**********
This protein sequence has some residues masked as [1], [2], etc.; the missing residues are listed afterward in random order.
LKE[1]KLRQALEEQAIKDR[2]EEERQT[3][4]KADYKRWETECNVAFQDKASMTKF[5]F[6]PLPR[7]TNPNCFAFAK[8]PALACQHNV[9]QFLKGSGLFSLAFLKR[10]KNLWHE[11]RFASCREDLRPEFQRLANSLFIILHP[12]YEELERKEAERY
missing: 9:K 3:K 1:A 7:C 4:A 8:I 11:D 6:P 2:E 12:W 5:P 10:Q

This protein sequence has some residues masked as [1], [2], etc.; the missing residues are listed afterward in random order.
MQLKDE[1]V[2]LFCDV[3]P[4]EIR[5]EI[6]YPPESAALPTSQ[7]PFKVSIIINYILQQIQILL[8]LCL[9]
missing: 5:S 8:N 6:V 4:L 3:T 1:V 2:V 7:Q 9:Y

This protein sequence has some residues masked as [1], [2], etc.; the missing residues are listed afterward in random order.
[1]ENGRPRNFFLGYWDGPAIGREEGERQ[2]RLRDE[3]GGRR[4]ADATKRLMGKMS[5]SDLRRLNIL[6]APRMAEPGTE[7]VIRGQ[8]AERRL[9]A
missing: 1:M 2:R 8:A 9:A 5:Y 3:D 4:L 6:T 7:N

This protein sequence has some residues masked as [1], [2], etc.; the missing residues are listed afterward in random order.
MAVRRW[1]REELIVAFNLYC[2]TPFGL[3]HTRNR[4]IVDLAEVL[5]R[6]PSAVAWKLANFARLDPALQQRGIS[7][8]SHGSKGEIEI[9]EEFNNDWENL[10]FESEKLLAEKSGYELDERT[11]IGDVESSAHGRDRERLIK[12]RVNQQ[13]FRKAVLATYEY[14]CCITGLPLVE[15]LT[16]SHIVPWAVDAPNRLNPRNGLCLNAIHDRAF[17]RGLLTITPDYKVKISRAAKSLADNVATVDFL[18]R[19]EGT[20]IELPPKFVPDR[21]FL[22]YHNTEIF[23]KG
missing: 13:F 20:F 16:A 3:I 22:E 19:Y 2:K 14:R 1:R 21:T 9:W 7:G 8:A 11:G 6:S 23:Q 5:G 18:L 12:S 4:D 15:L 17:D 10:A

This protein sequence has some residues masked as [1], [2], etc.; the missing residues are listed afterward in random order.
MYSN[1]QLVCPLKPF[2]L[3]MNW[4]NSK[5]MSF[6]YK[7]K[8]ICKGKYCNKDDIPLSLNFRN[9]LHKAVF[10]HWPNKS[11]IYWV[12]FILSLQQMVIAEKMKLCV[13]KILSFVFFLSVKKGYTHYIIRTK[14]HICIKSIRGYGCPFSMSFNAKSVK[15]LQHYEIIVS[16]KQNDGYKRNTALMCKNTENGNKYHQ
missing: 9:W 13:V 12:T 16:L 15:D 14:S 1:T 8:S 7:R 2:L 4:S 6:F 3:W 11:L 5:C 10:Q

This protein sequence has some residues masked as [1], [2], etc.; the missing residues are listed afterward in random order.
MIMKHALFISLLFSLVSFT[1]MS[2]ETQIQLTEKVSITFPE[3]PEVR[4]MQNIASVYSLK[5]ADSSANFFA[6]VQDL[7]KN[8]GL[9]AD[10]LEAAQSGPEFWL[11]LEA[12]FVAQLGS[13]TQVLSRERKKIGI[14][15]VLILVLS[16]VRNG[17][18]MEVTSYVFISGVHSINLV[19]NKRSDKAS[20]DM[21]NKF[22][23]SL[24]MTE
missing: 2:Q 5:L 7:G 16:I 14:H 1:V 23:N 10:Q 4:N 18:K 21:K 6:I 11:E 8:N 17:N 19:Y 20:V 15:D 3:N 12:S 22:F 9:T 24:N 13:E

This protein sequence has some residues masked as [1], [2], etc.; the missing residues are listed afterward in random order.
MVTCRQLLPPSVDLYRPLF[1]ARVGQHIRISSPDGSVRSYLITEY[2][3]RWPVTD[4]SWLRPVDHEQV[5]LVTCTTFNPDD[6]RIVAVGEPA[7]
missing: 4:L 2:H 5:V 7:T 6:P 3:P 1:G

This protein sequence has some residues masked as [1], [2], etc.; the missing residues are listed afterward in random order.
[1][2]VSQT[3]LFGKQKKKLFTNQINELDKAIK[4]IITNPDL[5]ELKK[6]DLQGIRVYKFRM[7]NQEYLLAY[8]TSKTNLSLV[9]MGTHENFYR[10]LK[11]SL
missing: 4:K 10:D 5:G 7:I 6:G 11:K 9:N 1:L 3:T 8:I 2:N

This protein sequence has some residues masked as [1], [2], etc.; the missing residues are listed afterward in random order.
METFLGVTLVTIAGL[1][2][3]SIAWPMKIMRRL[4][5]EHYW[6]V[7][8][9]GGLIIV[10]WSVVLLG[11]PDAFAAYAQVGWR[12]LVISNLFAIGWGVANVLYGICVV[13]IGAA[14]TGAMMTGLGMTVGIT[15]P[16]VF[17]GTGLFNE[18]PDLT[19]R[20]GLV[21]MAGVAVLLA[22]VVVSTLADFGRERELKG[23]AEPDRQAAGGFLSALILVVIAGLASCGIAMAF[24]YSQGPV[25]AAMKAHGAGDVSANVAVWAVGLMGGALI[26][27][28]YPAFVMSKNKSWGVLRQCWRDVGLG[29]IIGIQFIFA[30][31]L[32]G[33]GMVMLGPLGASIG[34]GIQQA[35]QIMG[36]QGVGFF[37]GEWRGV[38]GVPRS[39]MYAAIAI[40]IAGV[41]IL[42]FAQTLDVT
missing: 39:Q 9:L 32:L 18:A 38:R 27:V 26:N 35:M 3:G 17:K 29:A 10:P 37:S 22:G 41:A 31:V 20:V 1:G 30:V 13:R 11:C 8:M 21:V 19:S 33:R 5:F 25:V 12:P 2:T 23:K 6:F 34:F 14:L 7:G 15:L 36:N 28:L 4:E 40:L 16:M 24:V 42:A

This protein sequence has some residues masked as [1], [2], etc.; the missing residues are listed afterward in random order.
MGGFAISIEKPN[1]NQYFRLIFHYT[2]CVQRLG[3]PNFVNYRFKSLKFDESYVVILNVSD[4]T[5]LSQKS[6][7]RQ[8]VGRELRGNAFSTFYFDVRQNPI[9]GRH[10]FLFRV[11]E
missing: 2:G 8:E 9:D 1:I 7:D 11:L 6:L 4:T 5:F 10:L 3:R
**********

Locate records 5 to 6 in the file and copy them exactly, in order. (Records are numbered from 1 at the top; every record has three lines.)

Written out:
This protein sequence has some residues masked as [1], [2], etc.; the missing residues are listed afterward in random order.
MYSN[1]QLVCPLKPF[2]L[3]MNW[4]NSK[5]MSF[6]YK[7]K[8]ICKGKYCNKDDIPLSLNFRN[9]LHKAVF[10]HWPNKS[11]IYWV[12]FILSLQQMVIAEKMKLCV[13]KILSFVFFLSVKKGYTHYIIRTK[14]HICIKSIRGYGCPFSMSFNAKSVK[15]LQHYEIIVS[16]KQNDGYKRNTALMCKNTENGNKYHQ
missing: 9:W 13:V 12:T 16:L 15:D 14:S 1:T 8:S 7:R 2:L 4:S 6:F 3:W 11:L 5:C 10:Q

This protein sequence has some residues masked as [1], [2], etc.; the missing residues are listed afterward in random order.
MIMKHALFISLLFSLVSFT[1]MS[2]ETQIQLTEKVSITFPE[3]PEVR[4]MQNIASVYSLK[5]ADSSANFFA[6]VQDL[7]KN[8]GL[9]AD[10]LEAAQSGPEFWL[11]LEA[12]FVAQLGS[13]TQVLSRERKKIGI[14][15]VLILVLS[16]VRNG[17][18]MEVTSYVFISGVHSINLV[19]NKRSDKAS[20]DM[21]NKF[22][23]SL[24]MTE
missing: 2:Q 5:L 7:G 16:I 14:H 1:V 23:N 10:Q 4:N 18:K 21:K 6:I 11:E 8:N 17:N 19:Y 20:V 15:D 3:N 12:S 22:F 9:T 24:N 13:E